As we arrived at the campsite on day one of the Huayhuash trek, the rain started. Putting up a tent in the pouring rain is absolutely no fun, I can tell you. The rain continued all night and the next morning Abraham, our guide, pointed out fresh snow on the mountains and advised against continuing up the pass. Conditions could be treacherous, he explained, due to snow melt.
I’ve experienced a lot of rain this trip as the El Niño phenomenon has been dramatically affecting the continent. The Sierra in Colombia and Ecuador experienced five times the average rainfall in March and April. A few months ago many parts of Peru were devastated by floods with roads and bridges washed away and many casualties. Luckily, I’d planned to arrive in the Peruvian mountains to do some trekking in the middle of May, the beginning of the dry season. Except it wasn’t. Abraham told me he hadn’t seen rain at this time of year for twenty years.
The city of Huaraz sits in a valley with the white peaks of the Cordillera Blanca looming above, including Peru’s highest mountain, Huascarán. I’d originally planned to do the four day Santa Cruz trek, the most popular and busiest. The Cordillera Huayhuash, further to the south, looked more remote and enticing, but the trek demanded ten nights. But when I went into the agency, Monttrek, they told me they had a four day trek to Huayhuash leaving the next day. Despite not being fully acclimatised, I leapt at the chance.
Unfortunately, several things worked against my enjoyment of the trip, not just the rain. The trek was badly and cheaply organised, with just one person looking after five of us. His priorities seemed to be taking care of the mules rather than guiding and we rarely saw him on the trail. Despite all that, however, the scenery was staggeringly impressive.
Day one began unpromisingly when it turned out that, instead of private transport, we were being put on local buses to the trailhead at Pocpa. Having been picked up at my hostal at 4.30am, I was too tired to argue. By late morning we were walking along a dirt track for three hours to the first campsite at Rondoy. Due to the heavy rains, we ended up staying there for the whole of the next day. There were a few breaks in the rain, which allowed me to do some short walks and acclimatise to the altitude.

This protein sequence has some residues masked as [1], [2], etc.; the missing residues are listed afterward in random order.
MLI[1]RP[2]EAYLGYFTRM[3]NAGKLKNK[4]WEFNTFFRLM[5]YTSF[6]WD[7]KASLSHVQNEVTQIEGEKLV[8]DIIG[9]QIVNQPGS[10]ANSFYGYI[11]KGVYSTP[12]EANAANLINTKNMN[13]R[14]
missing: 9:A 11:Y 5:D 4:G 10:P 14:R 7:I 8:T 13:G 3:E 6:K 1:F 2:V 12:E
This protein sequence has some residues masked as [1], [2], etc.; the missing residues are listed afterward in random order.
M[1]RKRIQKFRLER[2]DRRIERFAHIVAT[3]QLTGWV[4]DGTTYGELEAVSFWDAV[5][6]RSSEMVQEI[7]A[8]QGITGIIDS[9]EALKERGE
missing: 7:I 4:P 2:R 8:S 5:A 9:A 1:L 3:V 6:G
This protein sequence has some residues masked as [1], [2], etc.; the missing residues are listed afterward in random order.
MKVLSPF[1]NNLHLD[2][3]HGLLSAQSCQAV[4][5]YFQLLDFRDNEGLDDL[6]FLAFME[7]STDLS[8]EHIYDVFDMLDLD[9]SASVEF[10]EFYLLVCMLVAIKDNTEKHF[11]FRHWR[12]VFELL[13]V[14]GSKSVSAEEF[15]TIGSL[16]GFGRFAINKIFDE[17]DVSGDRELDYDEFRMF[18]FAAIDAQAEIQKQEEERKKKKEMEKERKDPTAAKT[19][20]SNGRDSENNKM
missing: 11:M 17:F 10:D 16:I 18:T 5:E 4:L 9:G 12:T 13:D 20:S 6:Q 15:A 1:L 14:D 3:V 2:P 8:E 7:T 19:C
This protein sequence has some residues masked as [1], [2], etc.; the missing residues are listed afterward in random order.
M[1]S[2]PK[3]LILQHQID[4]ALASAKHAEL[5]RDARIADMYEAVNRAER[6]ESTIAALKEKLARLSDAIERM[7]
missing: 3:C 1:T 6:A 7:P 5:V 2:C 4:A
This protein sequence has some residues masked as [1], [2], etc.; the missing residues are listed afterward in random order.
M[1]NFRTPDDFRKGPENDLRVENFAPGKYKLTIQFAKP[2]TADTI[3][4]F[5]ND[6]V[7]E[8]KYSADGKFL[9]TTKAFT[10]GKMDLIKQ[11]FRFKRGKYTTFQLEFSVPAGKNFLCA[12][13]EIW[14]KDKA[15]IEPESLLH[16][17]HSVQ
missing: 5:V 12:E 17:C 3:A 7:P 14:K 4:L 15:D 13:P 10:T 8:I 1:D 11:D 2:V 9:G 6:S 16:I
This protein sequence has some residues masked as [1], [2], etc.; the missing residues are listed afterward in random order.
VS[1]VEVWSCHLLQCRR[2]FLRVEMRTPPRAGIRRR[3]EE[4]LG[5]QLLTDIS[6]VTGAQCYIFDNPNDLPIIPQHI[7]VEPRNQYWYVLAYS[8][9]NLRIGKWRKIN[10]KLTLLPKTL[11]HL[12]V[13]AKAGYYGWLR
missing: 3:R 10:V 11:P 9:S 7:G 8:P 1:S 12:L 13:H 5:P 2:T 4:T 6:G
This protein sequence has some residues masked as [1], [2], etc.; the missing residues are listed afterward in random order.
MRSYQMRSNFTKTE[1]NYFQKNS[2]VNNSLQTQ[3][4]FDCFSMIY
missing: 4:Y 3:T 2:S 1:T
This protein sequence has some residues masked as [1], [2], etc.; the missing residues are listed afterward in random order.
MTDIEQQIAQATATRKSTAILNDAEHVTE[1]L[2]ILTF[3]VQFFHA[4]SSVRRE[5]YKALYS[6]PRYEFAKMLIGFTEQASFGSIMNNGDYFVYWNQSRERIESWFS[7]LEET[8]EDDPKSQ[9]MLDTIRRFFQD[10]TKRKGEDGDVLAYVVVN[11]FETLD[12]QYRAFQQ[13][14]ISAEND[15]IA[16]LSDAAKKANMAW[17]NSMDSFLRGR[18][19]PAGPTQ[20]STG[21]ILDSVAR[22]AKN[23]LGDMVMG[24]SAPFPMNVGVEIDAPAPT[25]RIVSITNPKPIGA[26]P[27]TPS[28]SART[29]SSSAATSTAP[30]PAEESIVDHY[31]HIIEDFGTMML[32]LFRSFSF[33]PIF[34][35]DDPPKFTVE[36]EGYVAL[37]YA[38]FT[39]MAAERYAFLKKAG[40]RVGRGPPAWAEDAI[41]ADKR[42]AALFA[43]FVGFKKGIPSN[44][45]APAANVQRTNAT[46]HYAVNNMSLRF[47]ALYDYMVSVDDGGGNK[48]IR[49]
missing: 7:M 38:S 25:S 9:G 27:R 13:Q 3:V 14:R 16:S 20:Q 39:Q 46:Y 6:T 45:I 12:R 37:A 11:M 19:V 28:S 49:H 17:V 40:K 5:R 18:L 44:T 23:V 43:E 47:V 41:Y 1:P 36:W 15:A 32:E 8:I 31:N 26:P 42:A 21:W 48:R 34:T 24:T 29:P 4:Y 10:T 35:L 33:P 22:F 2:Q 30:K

On day three we began the long ascent up to the pass of Punta Rondoy at 4750m. The clouds and mist swirled around us as we set off at dawn, but luckily the sun came out later, giving us astonishing views of the mountains. We descended past the brilliant blue Laguna Solteracocha where we had lunch, then continued to the camp at Laguna Yahuacocha.
The last day involved getting up at 4am and beginning the trek in the dark, since we had to get a bus from Llamac at 11am. This made things a little stressful. The path led us over another high pass at 4300m followed by a knee-busting descent into the valley. We saw condors and humming-birds.
I decided to have a rest day in Huaraz and then took a day trip to the Lagunas Llanganuco. In the first village of Carhuaz, we witnessed a religious parade with school kids. Then we moved onto Yungay to visit the site of Campo Santo, the place where the original village of Yungay existed before it was totally destroyed by an earthquake and an avalanche from Mt Huascarán which towers over it. More than 25,000 people lost their lives on that day in 1970.
The last stop was Laguna Chinancocha high up in a gap between the mountains with amazing shades of blue. Luckily, the sun shone all day, but, at this altitude, the wind can be quite chilly. The rains have passed now, but I’m heading to Lima on the coast, where it’s the beginning of winter and the notorious cloud cover envelops the coast blocking out the sun. At some point soon, I hope, I’ll be in the right place for the best weather.